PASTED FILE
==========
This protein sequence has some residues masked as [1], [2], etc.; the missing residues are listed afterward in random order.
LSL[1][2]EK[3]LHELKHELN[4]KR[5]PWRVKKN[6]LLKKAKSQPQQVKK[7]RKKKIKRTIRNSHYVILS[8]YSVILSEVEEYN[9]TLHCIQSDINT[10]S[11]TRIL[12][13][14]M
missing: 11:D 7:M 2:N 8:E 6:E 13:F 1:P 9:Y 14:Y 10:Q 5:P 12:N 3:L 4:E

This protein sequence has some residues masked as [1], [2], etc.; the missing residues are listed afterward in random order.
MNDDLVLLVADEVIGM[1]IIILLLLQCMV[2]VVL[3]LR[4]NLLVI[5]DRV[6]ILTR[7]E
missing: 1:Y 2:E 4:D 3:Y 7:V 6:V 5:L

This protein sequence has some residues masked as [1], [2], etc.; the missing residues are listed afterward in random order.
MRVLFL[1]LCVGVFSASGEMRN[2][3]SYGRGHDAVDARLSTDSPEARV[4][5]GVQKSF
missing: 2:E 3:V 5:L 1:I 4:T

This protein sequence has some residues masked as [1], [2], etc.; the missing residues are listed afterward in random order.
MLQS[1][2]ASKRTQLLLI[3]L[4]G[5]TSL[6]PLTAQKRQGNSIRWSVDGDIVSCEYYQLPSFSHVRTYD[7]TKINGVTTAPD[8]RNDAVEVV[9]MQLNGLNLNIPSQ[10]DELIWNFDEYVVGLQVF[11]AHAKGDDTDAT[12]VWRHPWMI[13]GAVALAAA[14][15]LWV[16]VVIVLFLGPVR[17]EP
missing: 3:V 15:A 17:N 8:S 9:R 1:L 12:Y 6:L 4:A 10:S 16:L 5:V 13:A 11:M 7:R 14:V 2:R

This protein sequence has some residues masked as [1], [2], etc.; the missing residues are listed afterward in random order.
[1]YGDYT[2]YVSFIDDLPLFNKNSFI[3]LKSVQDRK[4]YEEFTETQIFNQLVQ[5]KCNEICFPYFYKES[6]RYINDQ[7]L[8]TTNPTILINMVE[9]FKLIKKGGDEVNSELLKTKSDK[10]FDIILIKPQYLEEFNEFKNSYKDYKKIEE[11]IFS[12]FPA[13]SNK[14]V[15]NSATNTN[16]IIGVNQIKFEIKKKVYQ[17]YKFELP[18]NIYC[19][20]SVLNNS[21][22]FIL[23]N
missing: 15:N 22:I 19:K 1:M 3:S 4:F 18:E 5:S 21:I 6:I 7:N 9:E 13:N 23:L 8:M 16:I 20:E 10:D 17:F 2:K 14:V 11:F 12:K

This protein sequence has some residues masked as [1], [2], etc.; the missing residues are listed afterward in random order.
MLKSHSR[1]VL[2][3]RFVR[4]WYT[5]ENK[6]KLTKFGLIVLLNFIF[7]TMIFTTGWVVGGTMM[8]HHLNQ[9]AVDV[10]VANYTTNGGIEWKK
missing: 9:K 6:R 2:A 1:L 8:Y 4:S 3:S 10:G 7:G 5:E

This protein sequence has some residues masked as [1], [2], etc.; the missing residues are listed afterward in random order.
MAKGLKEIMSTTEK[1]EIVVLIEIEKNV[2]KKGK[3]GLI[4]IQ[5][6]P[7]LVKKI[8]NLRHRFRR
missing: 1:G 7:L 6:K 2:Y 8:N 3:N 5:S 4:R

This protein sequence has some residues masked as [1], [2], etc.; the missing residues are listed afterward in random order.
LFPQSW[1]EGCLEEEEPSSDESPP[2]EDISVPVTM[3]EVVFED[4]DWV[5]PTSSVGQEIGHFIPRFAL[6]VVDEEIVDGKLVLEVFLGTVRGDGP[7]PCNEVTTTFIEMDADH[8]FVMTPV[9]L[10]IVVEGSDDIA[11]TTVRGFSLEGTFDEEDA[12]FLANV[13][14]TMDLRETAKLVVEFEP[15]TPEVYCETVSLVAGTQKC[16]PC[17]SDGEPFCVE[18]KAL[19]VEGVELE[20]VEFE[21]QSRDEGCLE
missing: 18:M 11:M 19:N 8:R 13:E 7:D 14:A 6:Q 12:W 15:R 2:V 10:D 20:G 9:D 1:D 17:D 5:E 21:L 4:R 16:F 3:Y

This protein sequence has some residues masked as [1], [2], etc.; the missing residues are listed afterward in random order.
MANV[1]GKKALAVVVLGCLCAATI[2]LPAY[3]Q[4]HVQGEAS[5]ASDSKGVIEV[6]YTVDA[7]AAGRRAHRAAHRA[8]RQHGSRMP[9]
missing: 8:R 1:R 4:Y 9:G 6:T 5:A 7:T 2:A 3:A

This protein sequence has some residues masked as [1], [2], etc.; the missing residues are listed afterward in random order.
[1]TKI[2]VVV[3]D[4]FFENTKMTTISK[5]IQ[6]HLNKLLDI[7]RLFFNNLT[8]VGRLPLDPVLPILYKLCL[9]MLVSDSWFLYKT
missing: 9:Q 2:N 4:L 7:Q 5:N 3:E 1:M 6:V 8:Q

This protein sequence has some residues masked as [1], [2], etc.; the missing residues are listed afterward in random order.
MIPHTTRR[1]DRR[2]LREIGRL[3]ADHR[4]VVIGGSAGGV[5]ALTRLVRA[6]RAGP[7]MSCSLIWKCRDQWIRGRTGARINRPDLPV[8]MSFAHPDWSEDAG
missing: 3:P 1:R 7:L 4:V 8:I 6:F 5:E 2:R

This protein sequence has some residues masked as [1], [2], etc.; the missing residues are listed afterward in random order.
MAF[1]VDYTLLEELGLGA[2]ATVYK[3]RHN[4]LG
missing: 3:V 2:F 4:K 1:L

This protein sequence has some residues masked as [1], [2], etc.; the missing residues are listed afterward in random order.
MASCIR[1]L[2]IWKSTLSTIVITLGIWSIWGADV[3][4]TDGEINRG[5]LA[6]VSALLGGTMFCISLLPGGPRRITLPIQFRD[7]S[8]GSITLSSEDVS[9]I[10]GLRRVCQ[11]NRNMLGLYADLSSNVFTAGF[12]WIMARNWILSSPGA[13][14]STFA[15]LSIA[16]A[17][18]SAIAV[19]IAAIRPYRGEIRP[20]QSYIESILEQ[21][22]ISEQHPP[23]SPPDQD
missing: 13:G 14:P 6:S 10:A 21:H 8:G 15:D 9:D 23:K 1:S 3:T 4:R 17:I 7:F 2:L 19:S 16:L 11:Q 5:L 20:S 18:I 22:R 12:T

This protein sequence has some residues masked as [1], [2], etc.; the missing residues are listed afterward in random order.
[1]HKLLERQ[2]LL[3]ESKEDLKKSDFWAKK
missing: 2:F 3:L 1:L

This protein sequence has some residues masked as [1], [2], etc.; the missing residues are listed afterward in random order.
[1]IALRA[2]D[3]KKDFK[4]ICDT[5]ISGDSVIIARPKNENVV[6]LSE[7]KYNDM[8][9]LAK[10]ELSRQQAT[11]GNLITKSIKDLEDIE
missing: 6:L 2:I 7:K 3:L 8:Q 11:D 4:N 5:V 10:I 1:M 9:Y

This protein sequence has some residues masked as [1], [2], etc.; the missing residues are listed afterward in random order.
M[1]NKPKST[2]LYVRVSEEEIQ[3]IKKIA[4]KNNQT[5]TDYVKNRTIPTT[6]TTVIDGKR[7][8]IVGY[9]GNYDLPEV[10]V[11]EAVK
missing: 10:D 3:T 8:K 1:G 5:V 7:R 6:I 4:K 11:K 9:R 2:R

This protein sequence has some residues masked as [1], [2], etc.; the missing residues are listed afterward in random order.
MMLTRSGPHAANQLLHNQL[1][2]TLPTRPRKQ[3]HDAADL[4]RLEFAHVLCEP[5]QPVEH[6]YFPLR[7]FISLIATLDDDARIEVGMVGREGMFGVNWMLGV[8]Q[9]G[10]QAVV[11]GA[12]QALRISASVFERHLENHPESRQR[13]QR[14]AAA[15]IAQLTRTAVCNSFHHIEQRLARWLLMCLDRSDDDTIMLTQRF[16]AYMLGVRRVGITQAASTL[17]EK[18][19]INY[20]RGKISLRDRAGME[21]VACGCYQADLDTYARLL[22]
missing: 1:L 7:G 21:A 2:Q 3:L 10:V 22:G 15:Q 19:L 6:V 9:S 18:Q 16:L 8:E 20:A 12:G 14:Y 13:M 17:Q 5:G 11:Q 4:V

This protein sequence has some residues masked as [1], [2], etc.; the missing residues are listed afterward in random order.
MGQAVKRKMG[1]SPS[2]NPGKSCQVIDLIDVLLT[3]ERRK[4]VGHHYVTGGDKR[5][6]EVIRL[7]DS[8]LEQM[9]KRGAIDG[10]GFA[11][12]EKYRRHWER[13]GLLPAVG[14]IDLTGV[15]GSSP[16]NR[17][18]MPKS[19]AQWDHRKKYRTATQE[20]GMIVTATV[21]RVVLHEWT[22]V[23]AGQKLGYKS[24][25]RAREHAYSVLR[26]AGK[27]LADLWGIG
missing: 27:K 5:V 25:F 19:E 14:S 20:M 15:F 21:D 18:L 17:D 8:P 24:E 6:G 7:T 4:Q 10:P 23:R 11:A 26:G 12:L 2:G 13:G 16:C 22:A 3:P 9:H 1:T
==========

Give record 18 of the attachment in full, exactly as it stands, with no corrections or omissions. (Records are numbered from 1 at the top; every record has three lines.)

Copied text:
This protein sequence has some residues masked as [1], [2], etc.; the missing residues are listed afterward in random order.
MGQAVKRKMG[1]SPS[2]NPGKSCQVIDLIDVLLT[3]ERRK[4]VGHHYVTGGDKR[5][6]EVIRL[7]DS[8]LEQM[9]KRGAIDG[10]GFA[11][12]EKYRRHWER[13]GLLPAVG[14]IDLTGV[15]GSSP[16]NR[17][18]MPKS[19]AQWDHRKKYRTATQE[20]GMIVTATV[21]RVVLHEWT[22]V[23]AGQKLGYKS[24][25]RAREHAYSVLR[26]AGK[27]LADLWGIG
missing: 27:K 5:V 25:F 19:E 14:S 20:M 15:F 21:D 18:L 17:D 8:P 24:E 6:G 7:T 4:Q 10:P 23:R 11:A 26:G 12:L 2:G 13:G 16:C 22:A 3:P 9:H 1:T